Death of the Great American Lager!
Last Updated on Monday, 19 September 2011 14:11
Written by Curt Cox
Who put up the “For Sale” sign at the United States border? It has been about a year since I last traveled outside the U. S. and I may have missed it when I flew back, but evidently it was there. I know by now you are well aware of the JBS Swift merger and what it might mean for American beef producers in terms of the consolidation of the meat processing business in this country. Separate from that, I think we need to realize it is just one more instance of a much larger occurrence of foreign companies buying up a piece of the “American Dream.”
With the little speed bump the U.S. economy has hit, the rest of the world is buying up U.S. companies like never before and who can blame them? It would be like you or me walking into our favorite ranch and home store and seeing a sign on the door telling us everything in the store was on sale at a sizable discount. Who wouldn’t buy a few things? Much of the world outside the U.S. has been trying for years to build economies based on our model of free enterprise and now they can do one better by buying into the original. We may not like it but it is the truth.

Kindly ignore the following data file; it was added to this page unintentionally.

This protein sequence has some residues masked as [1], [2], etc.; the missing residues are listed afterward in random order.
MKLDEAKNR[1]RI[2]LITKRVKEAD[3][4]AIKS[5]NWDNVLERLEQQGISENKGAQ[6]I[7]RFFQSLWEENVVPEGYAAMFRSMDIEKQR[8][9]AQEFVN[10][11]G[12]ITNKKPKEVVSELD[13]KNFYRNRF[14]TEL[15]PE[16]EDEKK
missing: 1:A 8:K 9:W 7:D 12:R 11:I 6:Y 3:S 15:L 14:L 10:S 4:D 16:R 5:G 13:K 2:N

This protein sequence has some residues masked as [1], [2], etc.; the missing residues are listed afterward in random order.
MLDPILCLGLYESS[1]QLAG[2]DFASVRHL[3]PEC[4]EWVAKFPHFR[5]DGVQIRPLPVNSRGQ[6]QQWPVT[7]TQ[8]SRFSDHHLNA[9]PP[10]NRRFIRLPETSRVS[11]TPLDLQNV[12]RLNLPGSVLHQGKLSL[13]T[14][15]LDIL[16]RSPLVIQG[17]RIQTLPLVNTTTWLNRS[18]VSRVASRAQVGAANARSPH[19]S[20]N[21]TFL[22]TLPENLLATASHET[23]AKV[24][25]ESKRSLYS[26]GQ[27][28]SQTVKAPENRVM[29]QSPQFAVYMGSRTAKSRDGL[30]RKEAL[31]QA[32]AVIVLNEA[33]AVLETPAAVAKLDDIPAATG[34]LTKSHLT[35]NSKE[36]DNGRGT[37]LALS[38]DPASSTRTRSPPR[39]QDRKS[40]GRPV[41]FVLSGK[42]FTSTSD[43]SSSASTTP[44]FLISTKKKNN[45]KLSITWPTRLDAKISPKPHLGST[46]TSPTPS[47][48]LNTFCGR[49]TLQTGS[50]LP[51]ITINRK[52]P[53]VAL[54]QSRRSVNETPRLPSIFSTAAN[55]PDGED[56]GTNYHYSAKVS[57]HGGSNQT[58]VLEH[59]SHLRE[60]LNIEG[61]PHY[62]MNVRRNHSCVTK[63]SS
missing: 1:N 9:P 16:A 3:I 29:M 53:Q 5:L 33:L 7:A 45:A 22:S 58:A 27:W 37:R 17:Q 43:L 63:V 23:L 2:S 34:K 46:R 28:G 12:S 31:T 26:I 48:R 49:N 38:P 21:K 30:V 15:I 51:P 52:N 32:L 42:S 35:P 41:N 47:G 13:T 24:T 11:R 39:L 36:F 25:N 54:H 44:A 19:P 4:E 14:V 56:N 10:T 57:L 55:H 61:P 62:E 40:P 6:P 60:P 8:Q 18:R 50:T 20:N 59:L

Another example of this trend recently made headlines and for some reason it really upset me and I thought I would share my frustration with you.
InBev, a Belgian brewing company, has recently expressed interest in purchasing Anheuser-Busch. Their offer is reported to be in the neighborhood of $46 billion. Even if you’re not a beer drinker, I’m sure you’re familiar with the Anheuser-Bush name. This St. Louis, Mo.-based company has been in operation since 1852. There aren’t many things more American than the Budweiser Clydesdales and I have this picture in my head from one the company’s commercials that shows a couple of combines cutting through a field of barley.
If Anheuser-Busch accepts this buyout offer these symbols will forever be tarnished to me. This is not a time in America when we can afford to lose any amount of our heritage and I’m afraid this move, as small as it may seem, would strike a major blow deep into the heart of Americana. I hope for this reason that the Busch family, the company’s board of directors and all the shareholders will stand up and say, “Thanks, but no thanks. We are an American company and we want to stay that way.”
The company is currently in the process of mulling over the offer and in the end I am sure this deal will be done or undone by simple dollars and cents, but it sure would be nice to chalk up a win for American pride. Some may call me old-fashioned, and the liberals might even call me simple-minded, but if these are the titles that come with being proud of my heritage and my country then call me whatever you want!
Until next time,